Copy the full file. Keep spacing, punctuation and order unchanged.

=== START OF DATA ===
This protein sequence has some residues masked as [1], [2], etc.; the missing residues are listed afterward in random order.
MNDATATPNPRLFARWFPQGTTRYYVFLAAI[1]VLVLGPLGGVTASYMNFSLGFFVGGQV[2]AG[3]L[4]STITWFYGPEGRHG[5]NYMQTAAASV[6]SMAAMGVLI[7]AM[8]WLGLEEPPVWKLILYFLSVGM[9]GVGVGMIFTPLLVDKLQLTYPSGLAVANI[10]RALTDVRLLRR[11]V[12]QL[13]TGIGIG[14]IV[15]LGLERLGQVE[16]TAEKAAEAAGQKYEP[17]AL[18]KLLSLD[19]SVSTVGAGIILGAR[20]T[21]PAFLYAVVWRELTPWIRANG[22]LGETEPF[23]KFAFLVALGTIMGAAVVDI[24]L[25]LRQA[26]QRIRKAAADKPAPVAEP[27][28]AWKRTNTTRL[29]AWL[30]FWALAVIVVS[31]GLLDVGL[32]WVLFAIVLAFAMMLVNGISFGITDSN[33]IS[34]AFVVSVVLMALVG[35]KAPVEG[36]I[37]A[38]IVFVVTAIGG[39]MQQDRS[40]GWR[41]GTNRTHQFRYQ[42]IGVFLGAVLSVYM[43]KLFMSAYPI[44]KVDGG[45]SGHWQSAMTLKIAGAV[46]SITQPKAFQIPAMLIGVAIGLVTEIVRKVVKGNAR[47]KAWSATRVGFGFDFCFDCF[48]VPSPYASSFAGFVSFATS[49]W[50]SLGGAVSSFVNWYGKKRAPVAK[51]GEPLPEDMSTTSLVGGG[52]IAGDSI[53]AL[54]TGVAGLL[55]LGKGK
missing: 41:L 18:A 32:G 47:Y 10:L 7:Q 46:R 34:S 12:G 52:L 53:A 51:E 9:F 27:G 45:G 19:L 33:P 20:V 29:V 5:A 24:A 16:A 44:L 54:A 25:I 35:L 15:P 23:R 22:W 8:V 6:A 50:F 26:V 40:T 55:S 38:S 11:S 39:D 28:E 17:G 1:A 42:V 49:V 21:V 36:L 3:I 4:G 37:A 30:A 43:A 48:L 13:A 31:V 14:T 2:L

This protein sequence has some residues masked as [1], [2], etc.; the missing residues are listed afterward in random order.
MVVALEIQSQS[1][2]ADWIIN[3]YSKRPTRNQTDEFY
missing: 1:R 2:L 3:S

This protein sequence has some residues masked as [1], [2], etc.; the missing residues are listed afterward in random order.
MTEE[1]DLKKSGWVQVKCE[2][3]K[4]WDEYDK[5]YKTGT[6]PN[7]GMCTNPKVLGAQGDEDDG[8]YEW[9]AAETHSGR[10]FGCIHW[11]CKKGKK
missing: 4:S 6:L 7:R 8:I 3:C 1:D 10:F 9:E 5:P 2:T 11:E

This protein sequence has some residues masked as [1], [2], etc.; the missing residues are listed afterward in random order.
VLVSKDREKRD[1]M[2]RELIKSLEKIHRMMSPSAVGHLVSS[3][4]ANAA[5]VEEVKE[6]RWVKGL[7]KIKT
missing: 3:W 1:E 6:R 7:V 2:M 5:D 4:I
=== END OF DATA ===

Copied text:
This protein sequence has some residues masked as [1], [2], etc.; the missing residues are listed afterward in random order.
MNDATATPNPRLFARWFPQGTTRYYVFLAAI[1]VLVLGPLGGVTASYMNFSLGFFVGGQV[2]AG[3]L[4]STITWFYGPEGRHG[5]NYMQTAAASV[6]SMAAMGVLI[7]AM[8]WLGLEEPPVWKLILYFLSVGM[9]GVGVGMIFTPLLVDKLQLTYPSGLAVANI[10]RALTDVRLLRR[11]V[12]QL[13]TGIGIG[14]IV[15]LGLERLGQVE[16]TAEKAAEAAGQKYEP[17]AL[18]KLLSLD[19]SVSTVGAGIILGAR[20]T[21]PAFLYAVVWRELTPWIRANG[22]LGETEPF[23]KFAFLVALGTIMGAAVVDI[24]L[25]LRQA[26]QRIRKAAADKPAPVAEP[27][28]AWKRTNTTRL[29]AWL[30]FWALAVIVVS[31]GLLDVGL[32]WVLFAIVLAFAMMLVNGISFGITDSN[33]IS[34]AFVVSVVLMALVG[35]KAPVEG[36]I[37]A[38]IVFVVTAIGG[39]MQQDRS[40]GWR[41]GTNRTHQFRYQ[42]IGVFLGAVLSVYM[43]KLFMSAYPI[44]KVDGG[45]SGHWQSAMTLKIAGAV[46]SITQPKAFQIPAMLIGVAIGLVTEIVRKVVKGNAR[47]KAWSATRVGFGFDFCFDCF[48]VPSPYASSFAGFVSFATS[49]W[50]SLGGAVSSFVNWYGKKRAPVAK[51]GEPLPEDMSTTSLVGGG[52]IAGDSI[53]AL[54]TGVAGLL[55]LGKGK
missing: 41:L 18:A 32:G 47:Y 10:L 7:Q 46:R 34:S 12:G 52:L 53:A 51:E 9:F 27:G 45:G 19:L 33:P 20:V 29:V 5:A 24:A 16:A 44:L 54:A 25:I 35:L 15:P 23:R 22:W 8:V 6:A 50:F 26:V 40:T 55:S 38:S 11:S 39:D 28:E 17:G 1:A 42:V 49:V 21:V 36:L 3:I 4:G 37:A 30:A 43:A 48:L 13:A 31:V 14:T 2:L

This protein sequence has some residues masked as [1], [2], etc.; the missing residues are listed afterward in random order.
MVVALEIQSQS[1][2]ADWIIN[3]YSKRPTRNQTDEFY
missing: 1:R 2:L 3:S

This protein sequence has some residues masked as [1], [2], etc.; the missing residues are listed afterward in random order.
MTEE[1]DLKKSGWVQVKCE[2][3]K[4]WDEYDK[5]YKTGT[6]PN[7]GMCTNPKVLGAQGDEDDG[8]YEW[9]AAETHSGR[10]FGCIHW[11]CKKGKK
missing: 4:S 6:L 7:R 8:I 3:C 1:D 10:F 9:E 5:P 2:T 11:E

This protein sequence has some residues masked as [1], [2], etc.; the missing residues are listed afterward in random order.
VLVSKDREKRD[1]M[2]RELIKSLEKIHRMMSPSAVGHLVSS[3][4]ANAA[5]VEEVKE[6]RWVKGL[7]KIKT
missing: 3:W 1:E 6:R 7:V 2:M 5:D 4:I